“I’ll have this ice cream float”
I pointed to a picture on a menu while a waiter to my order before wearily slumping into the comfy cushioned seating of a quasi-upscale restaurant in Myanmar. Soon, this would be the location of an important personal lesson on gratitude.
Let me provide a little background for those of you not familiar with Myanmar, also historically known as Burma. Myanmar has one of the longest running military dictatorships in the world, and its oppression of their citizens and human rights violations and are well known. But things are changing. Recently, their most famous political prisoner, Aung San Suu Kyi, finally was allowed to leave the country and accept the Nobel Peace Prize bestowed upon her two decades ago. Hopefully, this is a sign of more good changes coming.
Last year, I had the privilege to visit this economically isolated, and thus culturally isolated, country. There were some small hurdles to get in, but it wasn’t particularly difficult, like entering Bhutan or Tibet from a western border. Once inside, I found out from other travellers that the hurdles were mostly superficial. Many, in fact, took advantage of the disorganized tourist tracking system and overstayed their visit by months to illegally do volunteer work.
Random events led me to show up in July, when the country was still baking in the simmering midsummer heat. Perhaps you’ve experienced extremely hot, humid weather at some time or another, whether it be in New York or Hong Kong, but Myanmar’s heat is different – since it’s a developing country, there’s very little escape, making one very aware of it at all times. Aside from a cooling break at the famed high-altitude Inle Lake, air conditioning could not be found – not at my hostel, not in any shops or in the taxis. To top it off, frequent brownouts also meant that often times, I didn’t even have a fan. The motor vehicles, all of which seemed to be at minimum, 30 years in age, only aggravated the humidity by creating a thick haze of pollution from their unfiltered patchwork exhausts. Needless to say, my appetite came to a standstill in the weather.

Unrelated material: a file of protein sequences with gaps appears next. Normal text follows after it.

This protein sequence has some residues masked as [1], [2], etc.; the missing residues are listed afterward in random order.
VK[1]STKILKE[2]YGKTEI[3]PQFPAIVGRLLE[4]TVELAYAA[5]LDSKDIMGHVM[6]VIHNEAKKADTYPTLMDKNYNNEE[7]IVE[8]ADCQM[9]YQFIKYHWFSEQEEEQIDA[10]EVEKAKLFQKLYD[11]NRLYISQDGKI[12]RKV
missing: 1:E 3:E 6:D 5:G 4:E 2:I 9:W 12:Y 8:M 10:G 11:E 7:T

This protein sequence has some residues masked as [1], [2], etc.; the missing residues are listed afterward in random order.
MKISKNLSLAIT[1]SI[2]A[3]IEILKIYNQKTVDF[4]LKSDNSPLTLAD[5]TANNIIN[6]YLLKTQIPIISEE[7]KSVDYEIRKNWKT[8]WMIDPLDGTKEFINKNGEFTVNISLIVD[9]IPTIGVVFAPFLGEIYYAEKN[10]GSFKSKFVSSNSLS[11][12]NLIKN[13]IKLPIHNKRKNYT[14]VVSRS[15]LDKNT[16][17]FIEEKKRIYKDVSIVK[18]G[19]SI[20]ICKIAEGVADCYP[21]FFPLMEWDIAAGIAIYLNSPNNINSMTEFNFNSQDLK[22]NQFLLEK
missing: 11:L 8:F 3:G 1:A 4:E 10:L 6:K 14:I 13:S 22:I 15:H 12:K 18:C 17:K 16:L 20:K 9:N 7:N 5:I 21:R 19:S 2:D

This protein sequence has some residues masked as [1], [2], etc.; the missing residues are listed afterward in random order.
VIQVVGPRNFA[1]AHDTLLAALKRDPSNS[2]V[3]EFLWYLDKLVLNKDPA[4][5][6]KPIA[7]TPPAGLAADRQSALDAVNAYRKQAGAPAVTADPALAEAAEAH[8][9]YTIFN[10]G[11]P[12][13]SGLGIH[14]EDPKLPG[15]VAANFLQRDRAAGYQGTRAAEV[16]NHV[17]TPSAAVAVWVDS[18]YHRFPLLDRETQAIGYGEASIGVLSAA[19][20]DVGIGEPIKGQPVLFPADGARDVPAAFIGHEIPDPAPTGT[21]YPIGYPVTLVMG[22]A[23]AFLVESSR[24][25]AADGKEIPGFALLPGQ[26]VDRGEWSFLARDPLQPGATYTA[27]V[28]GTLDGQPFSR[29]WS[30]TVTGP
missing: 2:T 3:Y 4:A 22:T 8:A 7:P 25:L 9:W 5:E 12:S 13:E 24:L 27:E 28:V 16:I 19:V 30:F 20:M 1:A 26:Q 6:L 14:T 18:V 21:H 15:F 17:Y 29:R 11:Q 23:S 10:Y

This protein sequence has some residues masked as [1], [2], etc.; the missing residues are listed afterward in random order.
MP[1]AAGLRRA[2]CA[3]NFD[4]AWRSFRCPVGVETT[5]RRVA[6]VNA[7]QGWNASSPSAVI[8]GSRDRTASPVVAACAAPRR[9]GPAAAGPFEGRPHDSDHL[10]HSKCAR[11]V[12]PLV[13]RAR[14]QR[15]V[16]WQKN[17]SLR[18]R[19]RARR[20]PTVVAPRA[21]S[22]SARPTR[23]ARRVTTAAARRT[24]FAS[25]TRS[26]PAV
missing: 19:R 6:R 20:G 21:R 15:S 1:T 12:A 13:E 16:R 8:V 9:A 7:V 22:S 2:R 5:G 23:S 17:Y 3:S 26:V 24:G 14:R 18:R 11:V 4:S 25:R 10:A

In the arid ancient city of Bagan, the heat was so intense that the horses wouldn’t move during the daytime, and so I would wait until 5pm before wandering out into the valley of temples. I killed time by either sitting in random caves and temples, or chatting with other travellers and locals. I made a valiant attempt even to teach hip hop at an orphanage, but ultimately wasn’t allowed, so I taught the kids on the street.
Returning to the day in question, by my own fault, I had just lost my phone, whose only function in a country with almost no communication services was as a Burmese dictionary. To top it off, I was also scammed for $40 earlier while exchanging money on the streets. I was pretty furious over being tricked by sleight of hand, especially since I do card magic, but I wasn’t going to get in a tussle with the ten guys who swarmed me as I became confrontational.
An earlier rainfall only made the humidity more unbearable, so it was then that I sought solace in ice cream, which is surprising since I don’t have a sweet tooth. In a city with daily brownouts, anything cold is rather difficult to come by, let alone ice cream, which boasts a much lower storage temperature, so I had commissioned to myself a pretty daunting task. With the aid of my guidebook, I located a high-end restaurant by Myanmar standards, though it would probably make your average Olive Garden look like a Dubai hotel in comparison. The interior was overly dark, either to emulate the look of a Western jazz club or to hide its true disheveled appearance, and I found myself stumbling along my way to my table, where I ordered said ice cream float.
When it arrived, my anticipation was dashed as I dug into a dissatisfying mountain of warm fruit with an almost-melted, miniscule dallop of vanilla ice cream (or lukewarm heavy cream – I couldn’t tell the difference) on top. Alas, it wouldn’t give me the momentary luxurious relief from the heat I was seeking, and with it’s sticky sweetness, it just made me thirstier than before.